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An iconic part of the downtown landscape, his “Bride & Groom” has adorned the Victor Clothing Building on Broadway for more than four decades. Twitchell lived on the top floor while he was
working on it, paving the way for the historic building’s other creative tenants, such as artists Andy Wilf, Linda Frye Burnham and Richard Newton.
An avid movie buff, Twitchell moved to L.A. from Lansing, Mich., in the mid-1960s, after serving as an illustrator in the Air Force. He studied at Cal State L.A. and Otis Art Institute, all the while pioneering “street art” with murals featuring frank, bold portraits culled from popular culture.
His earliest efforts include stunning depictions of his movie heroes, Steve McQueen and Strother Martin. Both murals were completed in 1971 and still exist in their original locations.
Twitchell’s “Freeway Lady” graced the Hollywood Freeway in Echo Park for 12 years after its debut in 1974, before being illegally painted out in 1986. The
Afghan-draped woman was recently re-created at L.A. Valley College on Fulton Street in Valley Village.
From 1978 to 1987, Twitchell toiled on a labor of love, an imposing and impressive monument to one of the greats of Los Angeles art, painter Ed Ruscha. For nearly two decades, the portrait of a civic and national treasure confronted passersby from the building near 11th and Hill, only to be mistakenly painted out without warning in 2006.
Earlier this month, Kent Twitchell began installing his new “Ed Ruscha Monument” on the western wall of the American Hotel in the Arts District. His subject is depicted as older and perhaps wiser, peering over adjacent rooftops with laced fingers and an even, reassuring gaze.
In Michael Connelly’s new novel, “The Wrong Side of Goodbye,” iconic detective Harry Bosch follows the trail of his case into L.A.’s Arts District. He’s a private eye now, after being forced out of the LAPD, and his investigation draws him to Traction Avenue and landmarks such as the American Hotel and the triangle lot between 3rd & Rose.
Bosch is one of the great characters of mystery fiction, right up there with Philip Marlowe, and like Marlowe’s creator, Raymond Chandler, Connelly paints a haunting and vivid picture of Los Angeles and the Southland in all his Bosch books, including “The Wrong Side of Goodbye.” As the New York Times writes, “the settings will be etched into the Bosch road map of California life.”
Pamela Wilson and Stephen Seemayer, filmmakers of “Young Turks” and “Tales of the American,” are very proud and honored to have shared some insights with Michael Connelly in the preparation of this book.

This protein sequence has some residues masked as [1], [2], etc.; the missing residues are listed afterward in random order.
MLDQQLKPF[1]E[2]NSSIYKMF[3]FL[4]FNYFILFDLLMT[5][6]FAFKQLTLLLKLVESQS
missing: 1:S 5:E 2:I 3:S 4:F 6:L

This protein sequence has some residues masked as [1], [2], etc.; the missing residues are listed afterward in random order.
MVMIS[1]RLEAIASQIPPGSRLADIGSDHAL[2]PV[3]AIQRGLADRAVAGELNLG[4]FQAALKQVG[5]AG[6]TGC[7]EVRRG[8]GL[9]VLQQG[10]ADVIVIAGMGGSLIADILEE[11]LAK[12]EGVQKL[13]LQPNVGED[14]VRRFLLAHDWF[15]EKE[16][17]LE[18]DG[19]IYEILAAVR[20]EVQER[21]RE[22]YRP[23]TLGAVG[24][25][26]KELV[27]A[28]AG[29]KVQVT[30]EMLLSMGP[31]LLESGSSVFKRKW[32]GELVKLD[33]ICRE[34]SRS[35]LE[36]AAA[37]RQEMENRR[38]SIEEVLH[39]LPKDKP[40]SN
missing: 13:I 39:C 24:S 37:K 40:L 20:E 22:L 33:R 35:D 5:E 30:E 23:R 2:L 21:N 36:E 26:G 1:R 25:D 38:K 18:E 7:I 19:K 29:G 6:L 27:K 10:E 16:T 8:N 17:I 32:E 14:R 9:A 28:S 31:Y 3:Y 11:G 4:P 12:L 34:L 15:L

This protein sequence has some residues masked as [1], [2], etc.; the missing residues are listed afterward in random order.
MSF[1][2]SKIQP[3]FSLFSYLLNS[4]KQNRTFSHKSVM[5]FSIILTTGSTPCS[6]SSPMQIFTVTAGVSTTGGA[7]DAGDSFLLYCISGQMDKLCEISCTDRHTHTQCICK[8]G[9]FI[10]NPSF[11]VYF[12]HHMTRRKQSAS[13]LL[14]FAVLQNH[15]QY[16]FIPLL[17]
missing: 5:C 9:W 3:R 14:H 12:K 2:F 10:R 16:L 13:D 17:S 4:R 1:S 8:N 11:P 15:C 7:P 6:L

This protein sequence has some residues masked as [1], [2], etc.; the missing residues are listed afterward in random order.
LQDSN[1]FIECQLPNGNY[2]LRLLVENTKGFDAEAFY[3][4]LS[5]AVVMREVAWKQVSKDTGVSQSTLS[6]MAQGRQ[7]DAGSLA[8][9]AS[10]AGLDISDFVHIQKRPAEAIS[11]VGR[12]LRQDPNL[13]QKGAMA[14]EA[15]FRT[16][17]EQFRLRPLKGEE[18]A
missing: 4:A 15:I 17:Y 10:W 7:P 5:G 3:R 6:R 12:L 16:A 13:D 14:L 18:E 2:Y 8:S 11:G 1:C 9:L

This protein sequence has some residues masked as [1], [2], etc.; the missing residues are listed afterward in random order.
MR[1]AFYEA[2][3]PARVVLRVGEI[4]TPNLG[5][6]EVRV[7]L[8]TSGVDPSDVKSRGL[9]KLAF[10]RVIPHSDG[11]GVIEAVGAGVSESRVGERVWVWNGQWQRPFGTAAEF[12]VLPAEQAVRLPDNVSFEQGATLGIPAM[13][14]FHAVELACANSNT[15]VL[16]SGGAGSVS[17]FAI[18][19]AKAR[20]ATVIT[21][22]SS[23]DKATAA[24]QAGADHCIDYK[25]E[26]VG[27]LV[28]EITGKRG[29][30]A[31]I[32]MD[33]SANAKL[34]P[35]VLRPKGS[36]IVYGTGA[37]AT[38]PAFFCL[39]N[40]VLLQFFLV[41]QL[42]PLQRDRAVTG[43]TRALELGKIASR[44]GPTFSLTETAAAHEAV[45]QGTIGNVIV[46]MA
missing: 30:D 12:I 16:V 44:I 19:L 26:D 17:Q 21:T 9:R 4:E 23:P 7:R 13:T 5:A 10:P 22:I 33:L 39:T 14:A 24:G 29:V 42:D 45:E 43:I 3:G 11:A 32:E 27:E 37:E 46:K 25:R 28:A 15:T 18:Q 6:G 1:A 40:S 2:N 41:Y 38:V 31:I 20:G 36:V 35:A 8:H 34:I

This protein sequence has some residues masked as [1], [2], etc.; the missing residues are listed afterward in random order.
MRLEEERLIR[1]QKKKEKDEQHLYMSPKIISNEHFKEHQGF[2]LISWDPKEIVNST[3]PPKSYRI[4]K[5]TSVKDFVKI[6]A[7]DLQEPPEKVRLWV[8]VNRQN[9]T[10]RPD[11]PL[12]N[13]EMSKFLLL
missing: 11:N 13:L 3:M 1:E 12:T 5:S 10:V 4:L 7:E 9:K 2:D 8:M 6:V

“Tales of the American” is in post-production, but “Young Turks” can be viewed on all digital platforms, including Amazon Prime, which also is producing the TV series, “Bosch,” now filming its third season.
Coagula Art Journal was produced for many years in a small room at the American Hotel. Starting in 1992, Editor and Publisher Mat Gleason singlehandedly produced the rebellious, often controversial, underground take on the art world, distributing it free in galleries and museums throughout the Southland.
As a tenant of the hotel, Gleason says, “If someone wanted to put an ad in Coagula, they had to stand out in the street and yell up, ‘Mat! Mat!’ There was no email, there were no cellphones. It was like the 19th century.”
A few years ago, Gleason began publishing Coagula as a digital-only journal. Now it is now in print once again, and available all over the country.
Gleason also runs a Chinatown gallery, Coagula Guratorial, on Chung King Road.
In two recent articles, Los Angeles Times writer Carolina A. Miranda reminds Angelenos that there were artists, galleries and others in the Arts District before it was called the Arts District.
Stephen Seemayer, artist, filmmaker: "It was very bleak. There wasn’t crack yet. There wasn’t AIDS. But there was a sense of desolation. It was so desolate that even the cops didn’t really want to deal with you. I was 3 to 4 blocks away from the Newton Division and it’s famous in the LAPD. They were called the 'Shootin’ Newton.' I was like 22 at the time. I would be there at my studio and they’d see me out of my car and they’d roust me and said, 'What are you doing in this neighborhood?' And I’d say, 'I live here.' And they’d say, 'Get out!'"
In September, filmmakers Pamela Wilson and Stephen Seemayer were interviewed by punk rock legend Girl George for her radio blog.
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